This is the premise of Seth Godin’s latest book, Linchpin. We have a choice to stay stuck, or we can embrace the fear and create some momentum. That’s the good news. The bad news is that our conditioning, and that damn lizard brain, might stop us. We’re conditioned to fit in, not stand out. We’re conditioned to deny our own genius, our art – whatever it is – because we might fail and then the lizard brain can say ‘told you so!’. We fear failure to the point where we don’t even try. Prototyping is all about trying and discarding. Accepting failure. Our lizard brain doesn’t like failure. It once meant we were probably dead, a tasty meal for some predator.

The predators today are no less fearful – it’s just that they are harder to recognise. Security, compensation for our labour, following the rules. These are the things that prevent us from embracing our art and sharing it with the world. Not because we want to get paid, but because there’s nothing else we CAN do, but share our art. Share our passion. We have to accept that it might not work and do it anyway.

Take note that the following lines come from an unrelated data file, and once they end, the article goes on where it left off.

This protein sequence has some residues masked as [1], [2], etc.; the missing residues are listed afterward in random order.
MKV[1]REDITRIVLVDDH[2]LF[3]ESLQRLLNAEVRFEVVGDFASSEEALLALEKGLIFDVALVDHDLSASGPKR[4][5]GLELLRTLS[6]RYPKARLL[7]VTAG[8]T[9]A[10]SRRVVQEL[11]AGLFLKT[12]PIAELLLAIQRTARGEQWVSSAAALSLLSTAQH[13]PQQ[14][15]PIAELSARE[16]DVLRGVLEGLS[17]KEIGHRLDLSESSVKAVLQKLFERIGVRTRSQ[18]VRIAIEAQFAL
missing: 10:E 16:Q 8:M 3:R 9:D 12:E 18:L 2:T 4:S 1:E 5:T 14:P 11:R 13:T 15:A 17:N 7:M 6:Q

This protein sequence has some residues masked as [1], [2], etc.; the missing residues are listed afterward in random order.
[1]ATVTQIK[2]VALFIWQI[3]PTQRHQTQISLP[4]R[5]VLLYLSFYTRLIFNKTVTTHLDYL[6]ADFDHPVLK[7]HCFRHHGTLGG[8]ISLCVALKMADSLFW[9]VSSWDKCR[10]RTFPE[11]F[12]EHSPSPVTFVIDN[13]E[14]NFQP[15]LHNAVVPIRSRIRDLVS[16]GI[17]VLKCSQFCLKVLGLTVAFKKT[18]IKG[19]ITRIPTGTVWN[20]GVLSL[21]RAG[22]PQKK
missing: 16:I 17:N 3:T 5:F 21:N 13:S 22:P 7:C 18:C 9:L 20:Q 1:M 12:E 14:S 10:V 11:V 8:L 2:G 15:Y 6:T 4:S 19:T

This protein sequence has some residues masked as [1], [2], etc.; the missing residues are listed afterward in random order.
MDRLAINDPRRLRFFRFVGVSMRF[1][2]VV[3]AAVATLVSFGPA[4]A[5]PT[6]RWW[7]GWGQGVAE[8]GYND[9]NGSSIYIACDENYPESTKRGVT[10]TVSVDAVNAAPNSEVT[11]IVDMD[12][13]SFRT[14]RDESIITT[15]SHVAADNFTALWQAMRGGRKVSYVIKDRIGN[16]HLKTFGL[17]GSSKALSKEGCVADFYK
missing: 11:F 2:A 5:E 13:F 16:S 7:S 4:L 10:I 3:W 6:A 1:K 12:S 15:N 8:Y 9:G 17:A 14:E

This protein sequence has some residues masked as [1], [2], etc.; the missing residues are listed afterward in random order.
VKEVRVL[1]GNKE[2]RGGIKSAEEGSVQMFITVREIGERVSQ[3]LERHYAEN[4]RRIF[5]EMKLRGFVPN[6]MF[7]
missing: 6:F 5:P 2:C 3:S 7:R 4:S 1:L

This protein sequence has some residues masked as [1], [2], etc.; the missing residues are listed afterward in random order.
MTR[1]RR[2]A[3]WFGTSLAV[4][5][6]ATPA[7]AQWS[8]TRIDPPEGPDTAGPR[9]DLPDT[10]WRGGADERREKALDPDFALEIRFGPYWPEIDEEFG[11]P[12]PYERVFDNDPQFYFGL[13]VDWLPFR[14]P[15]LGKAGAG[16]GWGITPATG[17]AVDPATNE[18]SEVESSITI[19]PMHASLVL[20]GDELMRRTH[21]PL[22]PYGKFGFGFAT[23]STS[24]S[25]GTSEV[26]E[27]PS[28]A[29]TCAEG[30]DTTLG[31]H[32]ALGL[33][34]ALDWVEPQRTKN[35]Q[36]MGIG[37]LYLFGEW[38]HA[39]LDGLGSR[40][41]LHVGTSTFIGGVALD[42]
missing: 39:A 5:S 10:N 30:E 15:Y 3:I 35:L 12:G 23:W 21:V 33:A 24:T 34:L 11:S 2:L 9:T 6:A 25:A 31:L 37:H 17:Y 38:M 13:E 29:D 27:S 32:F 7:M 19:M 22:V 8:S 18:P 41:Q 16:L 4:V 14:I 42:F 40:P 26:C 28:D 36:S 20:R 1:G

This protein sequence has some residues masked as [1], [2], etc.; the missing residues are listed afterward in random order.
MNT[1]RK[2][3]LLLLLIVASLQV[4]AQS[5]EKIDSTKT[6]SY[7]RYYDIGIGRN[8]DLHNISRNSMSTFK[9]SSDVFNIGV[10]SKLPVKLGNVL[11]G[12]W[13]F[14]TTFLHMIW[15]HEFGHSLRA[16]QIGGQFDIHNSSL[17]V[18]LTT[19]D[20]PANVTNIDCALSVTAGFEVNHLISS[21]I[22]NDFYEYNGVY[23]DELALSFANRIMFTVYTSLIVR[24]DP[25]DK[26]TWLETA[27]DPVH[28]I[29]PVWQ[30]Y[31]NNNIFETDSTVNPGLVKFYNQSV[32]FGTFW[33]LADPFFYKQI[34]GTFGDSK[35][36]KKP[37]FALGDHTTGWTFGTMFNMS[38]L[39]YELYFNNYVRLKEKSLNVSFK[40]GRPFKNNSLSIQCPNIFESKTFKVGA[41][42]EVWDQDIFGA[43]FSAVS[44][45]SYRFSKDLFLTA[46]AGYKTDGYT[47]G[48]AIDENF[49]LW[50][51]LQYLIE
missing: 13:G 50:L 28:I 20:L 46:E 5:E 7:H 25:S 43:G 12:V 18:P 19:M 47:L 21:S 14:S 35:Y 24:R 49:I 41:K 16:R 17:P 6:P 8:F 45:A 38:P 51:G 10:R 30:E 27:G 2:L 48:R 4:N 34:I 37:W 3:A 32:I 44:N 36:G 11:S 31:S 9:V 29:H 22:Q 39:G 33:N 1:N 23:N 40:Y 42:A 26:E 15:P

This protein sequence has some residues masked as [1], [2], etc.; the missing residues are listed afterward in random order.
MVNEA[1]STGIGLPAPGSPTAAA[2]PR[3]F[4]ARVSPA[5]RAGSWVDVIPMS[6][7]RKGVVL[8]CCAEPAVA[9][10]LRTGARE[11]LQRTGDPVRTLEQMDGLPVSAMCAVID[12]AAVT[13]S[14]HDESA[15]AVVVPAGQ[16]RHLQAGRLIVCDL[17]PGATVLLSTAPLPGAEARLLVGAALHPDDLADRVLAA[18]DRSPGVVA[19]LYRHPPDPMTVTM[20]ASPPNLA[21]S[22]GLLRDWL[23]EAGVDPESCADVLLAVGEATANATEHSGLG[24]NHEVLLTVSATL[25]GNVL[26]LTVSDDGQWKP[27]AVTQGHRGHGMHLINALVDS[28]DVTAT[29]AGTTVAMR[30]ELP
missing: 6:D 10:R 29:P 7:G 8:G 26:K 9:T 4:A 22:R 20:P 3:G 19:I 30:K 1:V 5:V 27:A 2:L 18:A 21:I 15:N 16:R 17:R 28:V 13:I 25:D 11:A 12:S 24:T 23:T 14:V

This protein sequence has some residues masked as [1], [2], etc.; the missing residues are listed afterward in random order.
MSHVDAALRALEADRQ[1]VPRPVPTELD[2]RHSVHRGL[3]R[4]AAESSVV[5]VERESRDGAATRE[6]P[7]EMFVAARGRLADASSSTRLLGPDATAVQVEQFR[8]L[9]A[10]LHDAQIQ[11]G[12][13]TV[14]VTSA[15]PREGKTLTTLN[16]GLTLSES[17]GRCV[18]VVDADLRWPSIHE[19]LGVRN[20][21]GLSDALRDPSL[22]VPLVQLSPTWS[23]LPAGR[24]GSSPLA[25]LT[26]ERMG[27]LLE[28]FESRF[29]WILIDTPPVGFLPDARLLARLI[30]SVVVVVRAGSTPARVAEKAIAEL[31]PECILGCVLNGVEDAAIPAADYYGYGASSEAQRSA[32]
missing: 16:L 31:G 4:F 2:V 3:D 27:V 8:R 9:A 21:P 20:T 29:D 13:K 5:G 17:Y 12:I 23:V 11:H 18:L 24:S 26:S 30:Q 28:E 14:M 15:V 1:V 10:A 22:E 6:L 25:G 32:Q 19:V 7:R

Generosity is at the heart of Linchpin, gifting our art to others, not for something in return, not for a later transaction, but for the human to human connection. And for movement. If you’re stuck there’s no movement. It’s hard to be generous if you’re stuck.

There’s no ‘how to’ in this book. It’s a description of what the world needs, and Godin suggests each of us needs to find our own way, create our own map, forge our own future, share our own art, find others who will share the passion and momentum rather than hold us back with the threat of ‘not safe, not secure, not wise’. It’s not  a bad description of how to navigate a complex world where even if there was a manual, it would be out of date before you finished reading it.

Discomfort brings engagement and change. Discomfort means you’re doing something that others were unlikely to do, because they’re busy hiding out in the comfortable zone. When your uncomfortable actions lead to success, the organisation rewards you and brings you back for more.

What generosity can you bring to the Show Me The Change conference? What are you doing around behaviour change that is uncomfortable, untried and hard to measure? What do you fear?